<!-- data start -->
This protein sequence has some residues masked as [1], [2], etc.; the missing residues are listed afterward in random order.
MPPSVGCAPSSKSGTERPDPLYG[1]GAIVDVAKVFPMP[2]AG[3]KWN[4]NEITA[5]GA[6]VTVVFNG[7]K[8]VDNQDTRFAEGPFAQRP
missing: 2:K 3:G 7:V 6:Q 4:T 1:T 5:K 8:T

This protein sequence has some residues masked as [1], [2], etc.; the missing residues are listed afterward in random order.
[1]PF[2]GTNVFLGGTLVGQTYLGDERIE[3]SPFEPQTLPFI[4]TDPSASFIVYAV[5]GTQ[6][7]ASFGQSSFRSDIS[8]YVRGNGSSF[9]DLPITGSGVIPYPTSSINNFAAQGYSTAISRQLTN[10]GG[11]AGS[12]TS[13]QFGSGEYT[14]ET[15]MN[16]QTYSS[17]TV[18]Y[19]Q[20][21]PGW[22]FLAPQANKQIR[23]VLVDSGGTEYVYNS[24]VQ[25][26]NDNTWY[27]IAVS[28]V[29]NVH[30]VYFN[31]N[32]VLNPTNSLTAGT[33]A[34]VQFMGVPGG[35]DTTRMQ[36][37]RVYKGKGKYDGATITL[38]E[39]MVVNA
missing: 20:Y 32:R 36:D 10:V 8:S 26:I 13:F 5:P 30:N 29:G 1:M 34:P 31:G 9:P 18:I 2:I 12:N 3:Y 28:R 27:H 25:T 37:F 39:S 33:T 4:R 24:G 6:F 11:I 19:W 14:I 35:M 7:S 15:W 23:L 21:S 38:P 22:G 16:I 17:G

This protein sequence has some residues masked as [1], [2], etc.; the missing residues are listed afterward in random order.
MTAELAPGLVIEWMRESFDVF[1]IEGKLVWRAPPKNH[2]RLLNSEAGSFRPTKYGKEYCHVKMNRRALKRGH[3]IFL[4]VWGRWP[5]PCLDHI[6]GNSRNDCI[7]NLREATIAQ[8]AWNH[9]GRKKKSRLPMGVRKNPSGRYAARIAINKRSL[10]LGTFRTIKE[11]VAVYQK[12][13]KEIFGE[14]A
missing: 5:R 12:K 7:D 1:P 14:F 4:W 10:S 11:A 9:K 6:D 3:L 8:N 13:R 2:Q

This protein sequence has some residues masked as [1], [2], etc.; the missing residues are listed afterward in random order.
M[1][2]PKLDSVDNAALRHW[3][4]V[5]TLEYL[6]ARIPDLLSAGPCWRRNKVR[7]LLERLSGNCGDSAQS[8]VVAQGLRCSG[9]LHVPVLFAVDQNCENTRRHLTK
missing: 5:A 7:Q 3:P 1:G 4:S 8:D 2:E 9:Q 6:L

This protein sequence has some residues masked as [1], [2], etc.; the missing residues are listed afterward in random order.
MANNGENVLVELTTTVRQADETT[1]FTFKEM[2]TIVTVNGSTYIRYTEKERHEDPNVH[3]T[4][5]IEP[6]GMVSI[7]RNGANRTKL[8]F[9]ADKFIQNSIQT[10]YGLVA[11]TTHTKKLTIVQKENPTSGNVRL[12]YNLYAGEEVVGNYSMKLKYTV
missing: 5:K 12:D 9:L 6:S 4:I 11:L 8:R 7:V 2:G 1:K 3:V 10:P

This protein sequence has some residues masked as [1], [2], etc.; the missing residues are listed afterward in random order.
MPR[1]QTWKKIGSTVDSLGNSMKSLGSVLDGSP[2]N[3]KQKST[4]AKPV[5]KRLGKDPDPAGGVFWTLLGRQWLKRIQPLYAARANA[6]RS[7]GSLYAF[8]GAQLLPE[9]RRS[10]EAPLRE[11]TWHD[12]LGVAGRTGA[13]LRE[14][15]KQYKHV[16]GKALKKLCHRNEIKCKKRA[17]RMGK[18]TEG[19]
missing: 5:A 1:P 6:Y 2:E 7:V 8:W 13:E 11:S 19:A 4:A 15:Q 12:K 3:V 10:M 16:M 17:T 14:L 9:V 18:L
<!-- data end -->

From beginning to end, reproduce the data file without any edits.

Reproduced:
This protein sequence has some residues masked as [1], [2], etc.; the missing residues are listed afterward in random order.
MPPSVGCAPSSKSGTERPDPLYG[1]GAIVDVAKVFPMP[2]AG[3]KWN[4]NEITA[5]GA[6]VTVVFNG[7]K[8]VDNQDTRFAEGPFAQRP
missing: 2:K 3:G 7:V 6:Q 4:T 1:T 5:K 8:T

This protein sequence has some residues masked as [1], [2], etc.; the missing residues are listed afterward in random order.
[1]PF[2]GTNVFLGGTLVGQTYLGDERIE[3]SPFEPQTLPFI[4]TDPSASFIVYAV[5]GTQ[6][7]ASFGQSSFRSDIS[8]YVRGNGSSF[9]DLPITGSGVIPYPTSSINNFAAQGYSTAISRQLTN[10]GG[11]AGS[12]TS[13]QFGSGEYT[14]ET[15]MN[16]QTYSS[17]TV[18]Y[19]Q[20][21]PGW[22]FLAPQANKQIR[23]VLVDSGGTEYVYNS[24]VQ[25][26]NDNTWY[27]IAVS[28]V[29]NVH[30]VYFN[31]N[32]VLNPTNSLTAGT[33]A[34]VQFMGVPGG[35]DTTRMQ[36][37]RVYKGKGKYDGATITL[38]E[39]MVVNA
missing: 20:Y 32:R 36:D 10:V 8:S 26:I 13:F 5:P 30:N 29:G 1:M 34:P 31:G 9:P 18:I 2:I 12:N 3:Y 28:R 27:H 25:T 37:F 39:S 33:T 4:R 24:G 6:F 11:I 19:W 14:I 35:M 7:S 15:W 23:L 21:S 38:P 22:G 16:I 17:G

This protein sequence has some residues masked as [1], [2], etc.; the missing residues are listed afterward in random order.
MTAELAPGLVIEWMRESFDVF[1]IEGKLVWRAPPKNH[2]RLLNSEAGSFRPTKYGKEYCHVKMNRRALKRGH[3]IFL[4]VWGRWP[5]PCLDHI[6]GNSRNDCI[7]NLREATIAQ[8]AWNH[9]GRKKKSRLPMGVRKNPSGRYAARIAINKRSL[10]LGTFRTIKE[11]VAVYQK[12][13]KEIFGE[14]A
missing: 5:R 12:K 7:D 1:P 14:F 4:W 10:S 11:A 9:K 6:D 3:L 8:N 13:R 2:Q

This protein sequence has some residues masked as [1], [2], etc.; the missing residues are listed afterward in random order.
M[1][2]PKLDSVDNAALRHW[3][4]V[5]TLEYL[6]ARIPDLLSAGPCWRRNKVR[7]LLERLSGNCGDSAQS[8]VVAQGLRCSG[9]LHVPVLFAVDQNCENTRRHLTK
missing: 5:A 7:Q 3:P 1:G 4:S 8:D 2:E 9:Q 6:L

This protein sequence has some residues masked as [1], [2], etc.; the missing residues are listed afterward in random order.
MANNGENVLVELTTTVRQADETT[1]FTFKEM[2]TIVTVNGSTYIRYTEKERHEDPNVH[3]T[4][5]IEP[6]GMVSI[7]RNGANRTKL[8]F[9]ADKFIQNSIQT[10]YGLVA[11]TTHTKKLTIVQKENPTSGNVRL[12]YNLYAGEEVVGNYSMKLKYTV
missing: 5:K 12:D 9:L 6:S 4:I 11:L 8:R 7:V 2:G 1:K 3:V 10:P

This protein sequence has some residues masked as [1], [2], etc.; the missing residues are listed afterward in random order.
MPR[1]QTWKKIGSTVDSLGNSMKSLGSVLDGSP[2]N[3]KQKST[4]AKPV[5]KRLGKDPDPAGGVFWTLLGRQWLKRIQPLYAARANA[6]RS[7]GSLYAF[8]GAQLLPE[9]RRS[10]EAPLRE[11]TWHD[12]LGVAGRTGA[13]LRE[14][15]KQYKHV[16]GKALKKLCHRNEIKCKKRA[17]RMGK[18]TEG[19]
missing: 5:A 1:P 6:Y 2:E 7:V 8:W 13:E 11:S 19:A 4:A 15:Q 12:K 3:V 10:M 16:M 17:T 14:L 9:V 18:L